Monday, 20 June 2011


15, 2009, Directed by Christopher Smith
Starring: Melissa George, Liam Hemsworth, Michael Dorman, Rachel Carpani

Genres are blurred in what first appears to be an out-and-out horror flick in British director Christopher Smith’s third outing (after the passable, gruesome Creep and Severance), which sees Melissa George’s Jess leaving behind her autistic son to enjoy a boating trip with a group of friends. When disaster strikes at sea, they seek refuge in what appears to ba an abandoned ship – well, abandoned until they begin to be stalked by a shotgun-wielding maniac – but why does Jess feel that she has been on the ship before? It is important that you are not fooled by the seemingly throwaway plot, the offbeat feel is present from the offset which aids in enhancing the uneasiness throughout. When the film eventually kickstarts, you realise that all content is integral to set in motion the events that unfold; and from the moment our protagonist steps foot on deck – without giving anything away – that is when the sci-fi element is layered into proceedings (AKA time to crack out the pad and paper). Triangle is a film that requires multiple watches, yet unlike numerous films of the same breed, it rewards you on initial view also. Smith unravels his material like a pro, genuinely impressing and creating excitement about future prospects where there was none before. Overlooked upon release, this is intelligent and brave enough to be destined for cult status. Former Home and Away star Melissa George delivers in pretty much carrying the entire film in a way in which her character has severely differing motives at pivotal moments: no mean feat.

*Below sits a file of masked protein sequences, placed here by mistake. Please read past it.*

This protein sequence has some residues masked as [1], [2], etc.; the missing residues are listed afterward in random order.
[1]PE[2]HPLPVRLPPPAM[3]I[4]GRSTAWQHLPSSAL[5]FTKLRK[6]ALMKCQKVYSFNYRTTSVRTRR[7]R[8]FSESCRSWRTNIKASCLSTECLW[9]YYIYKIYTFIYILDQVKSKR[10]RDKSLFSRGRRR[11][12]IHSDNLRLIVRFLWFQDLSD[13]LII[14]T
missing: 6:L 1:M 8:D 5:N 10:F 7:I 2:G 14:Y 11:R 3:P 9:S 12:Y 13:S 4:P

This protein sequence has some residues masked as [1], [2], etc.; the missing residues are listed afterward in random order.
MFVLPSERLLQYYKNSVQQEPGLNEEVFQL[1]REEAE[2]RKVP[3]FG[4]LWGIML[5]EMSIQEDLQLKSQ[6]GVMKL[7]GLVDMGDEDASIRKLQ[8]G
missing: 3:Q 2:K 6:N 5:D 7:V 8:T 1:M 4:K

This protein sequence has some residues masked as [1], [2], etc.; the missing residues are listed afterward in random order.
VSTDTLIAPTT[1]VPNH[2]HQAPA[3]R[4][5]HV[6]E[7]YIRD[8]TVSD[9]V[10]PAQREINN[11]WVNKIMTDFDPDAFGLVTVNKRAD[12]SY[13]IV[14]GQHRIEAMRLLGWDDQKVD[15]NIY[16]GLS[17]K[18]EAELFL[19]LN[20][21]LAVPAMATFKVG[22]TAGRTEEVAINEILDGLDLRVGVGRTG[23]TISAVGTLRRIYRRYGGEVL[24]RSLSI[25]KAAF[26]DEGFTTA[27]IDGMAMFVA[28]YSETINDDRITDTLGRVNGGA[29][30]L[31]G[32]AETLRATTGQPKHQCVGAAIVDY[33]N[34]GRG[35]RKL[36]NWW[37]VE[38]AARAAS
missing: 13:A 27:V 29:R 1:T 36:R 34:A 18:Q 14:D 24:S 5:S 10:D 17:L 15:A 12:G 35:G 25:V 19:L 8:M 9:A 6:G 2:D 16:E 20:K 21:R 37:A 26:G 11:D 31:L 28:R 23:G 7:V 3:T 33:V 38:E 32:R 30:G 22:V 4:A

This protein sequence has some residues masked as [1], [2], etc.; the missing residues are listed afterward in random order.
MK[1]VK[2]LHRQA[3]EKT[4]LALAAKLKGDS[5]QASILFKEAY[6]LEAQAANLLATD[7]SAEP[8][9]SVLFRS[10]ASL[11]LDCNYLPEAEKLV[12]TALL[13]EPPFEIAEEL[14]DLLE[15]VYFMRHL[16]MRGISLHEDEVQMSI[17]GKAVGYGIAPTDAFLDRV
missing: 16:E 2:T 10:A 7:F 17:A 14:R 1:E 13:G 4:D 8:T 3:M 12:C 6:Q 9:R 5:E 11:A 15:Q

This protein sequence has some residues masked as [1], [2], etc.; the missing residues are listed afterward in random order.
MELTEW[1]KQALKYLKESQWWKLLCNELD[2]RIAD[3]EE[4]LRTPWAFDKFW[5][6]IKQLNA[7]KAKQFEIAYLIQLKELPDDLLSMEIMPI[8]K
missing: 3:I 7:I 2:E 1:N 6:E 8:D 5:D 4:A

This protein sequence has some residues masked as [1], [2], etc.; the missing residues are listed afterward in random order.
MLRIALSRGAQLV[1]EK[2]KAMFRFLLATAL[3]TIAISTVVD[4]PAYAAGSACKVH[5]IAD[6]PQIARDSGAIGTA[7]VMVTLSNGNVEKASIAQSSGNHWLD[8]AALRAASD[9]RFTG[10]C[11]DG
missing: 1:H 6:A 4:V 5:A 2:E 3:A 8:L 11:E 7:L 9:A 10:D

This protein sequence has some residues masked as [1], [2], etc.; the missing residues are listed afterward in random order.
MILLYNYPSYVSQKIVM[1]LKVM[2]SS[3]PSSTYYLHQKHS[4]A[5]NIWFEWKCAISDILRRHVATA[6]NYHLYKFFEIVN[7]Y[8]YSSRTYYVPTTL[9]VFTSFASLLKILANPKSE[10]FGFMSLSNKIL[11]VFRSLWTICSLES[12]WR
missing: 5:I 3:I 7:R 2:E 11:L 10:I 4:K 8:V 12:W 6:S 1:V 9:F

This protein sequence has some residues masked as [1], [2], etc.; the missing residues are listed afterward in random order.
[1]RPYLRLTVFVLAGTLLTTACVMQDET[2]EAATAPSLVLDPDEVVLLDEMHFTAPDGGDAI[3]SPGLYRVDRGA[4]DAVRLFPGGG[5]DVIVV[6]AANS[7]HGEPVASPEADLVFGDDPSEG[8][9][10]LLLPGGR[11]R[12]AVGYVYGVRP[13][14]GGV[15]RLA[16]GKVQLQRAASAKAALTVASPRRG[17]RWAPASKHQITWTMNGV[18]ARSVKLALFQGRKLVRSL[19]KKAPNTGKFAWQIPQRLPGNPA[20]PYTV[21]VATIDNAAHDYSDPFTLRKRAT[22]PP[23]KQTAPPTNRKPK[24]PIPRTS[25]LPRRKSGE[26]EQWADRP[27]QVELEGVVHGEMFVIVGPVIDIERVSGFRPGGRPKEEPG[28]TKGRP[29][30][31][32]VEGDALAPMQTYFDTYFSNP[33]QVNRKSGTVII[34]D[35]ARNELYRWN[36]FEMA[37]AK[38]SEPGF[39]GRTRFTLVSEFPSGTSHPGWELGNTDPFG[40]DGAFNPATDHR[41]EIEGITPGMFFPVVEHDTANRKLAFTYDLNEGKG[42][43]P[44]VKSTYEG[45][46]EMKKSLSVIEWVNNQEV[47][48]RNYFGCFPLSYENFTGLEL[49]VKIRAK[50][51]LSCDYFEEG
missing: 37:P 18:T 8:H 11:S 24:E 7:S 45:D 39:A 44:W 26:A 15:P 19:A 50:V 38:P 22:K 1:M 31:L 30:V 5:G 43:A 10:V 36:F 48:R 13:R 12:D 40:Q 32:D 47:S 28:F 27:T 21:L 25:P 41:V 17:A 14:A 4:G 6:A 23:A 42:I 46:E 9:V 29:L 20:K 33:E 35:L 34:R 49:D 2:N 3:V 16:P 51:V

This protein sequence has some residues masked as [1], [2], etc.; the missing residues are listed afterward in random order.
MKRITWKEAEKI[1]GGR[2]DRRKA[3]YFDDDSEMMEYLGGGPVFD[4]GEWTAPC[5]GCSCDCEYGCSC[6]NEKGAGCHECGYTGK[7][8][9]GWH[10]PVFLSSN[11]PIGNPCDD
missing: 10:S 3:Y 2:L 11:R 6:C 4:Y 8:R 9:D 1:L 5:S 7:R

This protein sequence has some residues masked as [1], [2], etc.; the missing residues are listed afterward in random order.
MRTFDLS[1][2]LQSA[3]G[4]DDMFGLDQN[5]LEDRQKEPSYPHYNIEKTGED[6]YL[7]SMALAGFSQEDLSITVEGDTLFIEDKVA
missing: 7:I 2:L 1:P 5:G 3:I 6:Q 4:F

The problem with a film obsessed with such complexity however is that flaws are inevitable. There is an overbearing highlight on imagery which eventually desensitises when you should be creeped out. Combine this with the amount of questions left unanswered, and if you let it, this could aid in frustrating and alienating the viewer in equal measure. The ending does live up to the remainder of the film – yet alternatively, the previous content leaves it impossible not to be completely devoid of the feeling that things could have been wrapped up just that little bit tighter. As a horror, the film fails – as a science-fiction brain-busting feature that has been crafted with skilled complexity, Triangle works best. Not to everyone’s taste, granted, but the head-slapping twists in which the jigsaw pieces slot into place are what make the film completely watchable.
If Triangle is the shape of things to come for Christopher Smith, all eyes should be fixed upon what he does next.